Building Myths

Luke 17:20–37, Acts 7:44–60, Revelation 21:14–27 (read online ⧉)

Throughout the Old Testament, there are memorial stones. The names of springs have tale-telling names. Altars were built…lots of altars. Places provide identity. The Promised Land (Israel) was one of identity. That particular land was powerful enough in its name and history that there are still fights involving it among differing “tribes” and religions (and each’s myriad of sects).

A place will often develop a mythos or multiple ones. Think of the United States. There is the American Exceptionalism mythos. There is the American Colonialism mythos. There is the American Slavery/Segregation mythos. There is the American Dream mythos. There are plenty more American mythoi that aren’t listed. Some are held as (or more) firmly than religious beliefs. Some are feared for what they might represent. Regardless, they all revolve around a place.

Jesus made a radical statement regarding the Kingdom of God. The Pharisees and many other Jewish groups were looking for something tangible, which mostly revolved around the restoration (in some form) of an independent (and probably wealthy, secure, and powerful) Jewish nation, with some sort of Davidic monarchy. Jesus basically told them that they are looking in the wrong place.

Some scholars interpret this as Jesus stating he was the Kingdom come, while others look at it more along the lines of the kingdom being withing the people. We Christians often call this being the church.

Stephen, who was martyred, reminded those that were about to stone him that God does not truly live in buildings built by human hands. The building, it seems, is more for us than God. The passage in Revelation says there will be no temple. Think of that. There will be no temple, no church, no chapel, no alter. It will not be needed.

We need to be honest with ourselves. We may say things such as, “the church is its people,” or “the people are the church.” However, when it comes right down to it, we gravitate toward needing a place. That place could be a park, a house, a (gasp) bar, a school, a cafeteria. We think this as obvious, now, but it wasn’t that long ago (truly) that people opposed holding a church service in a school. When the house church movement was reignited in the US over a decade ago, “established” churches said that house church wasn’t real church.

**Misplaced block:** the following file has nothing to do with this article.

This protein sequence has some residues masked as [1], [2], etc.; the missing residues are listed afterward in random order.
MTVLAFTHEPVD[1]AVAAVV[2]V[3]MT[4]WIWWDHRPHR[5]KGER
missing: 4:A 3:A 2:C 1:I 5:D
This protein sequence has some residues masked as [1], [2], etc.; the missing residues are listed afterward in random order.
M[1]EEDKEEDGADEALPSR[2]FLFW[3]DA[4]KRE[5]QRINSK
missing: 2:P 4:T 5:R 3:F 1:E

The next “you can’t have church there,” argument is here. It’s actually almost past now, though people still hold onto it. It’s not possible, it is said, to have church over the internet, for the internet isn’t “real”. Even die-hard netizens often use IRL (in real life), so it seems even for them there is a struggle. As virtual reality goes mainstream, the concept of the internet as a rectangular screen will disappear. So, what are we to do? How will we treat those who don’t sit in our pews, but worship with us from 1000 miles away? Are they not the church? They don’t have a connection with us? Even those who, for various reasons, have moved or are moving away, but this is still their church home? Does someone stop being your family just because you only see them on Facebook, and haven’t seen them in years?

1) When we talk about church and place, what are the important things to consider?

2) What makes “place” more or less real to you? How do you deal with people who have a different idea of place?

3) What makes a place (such as a church) more “real” than the internet which is a gathering of people at a whole bunch of places? Is that a “real” difference, or is it what we are used to?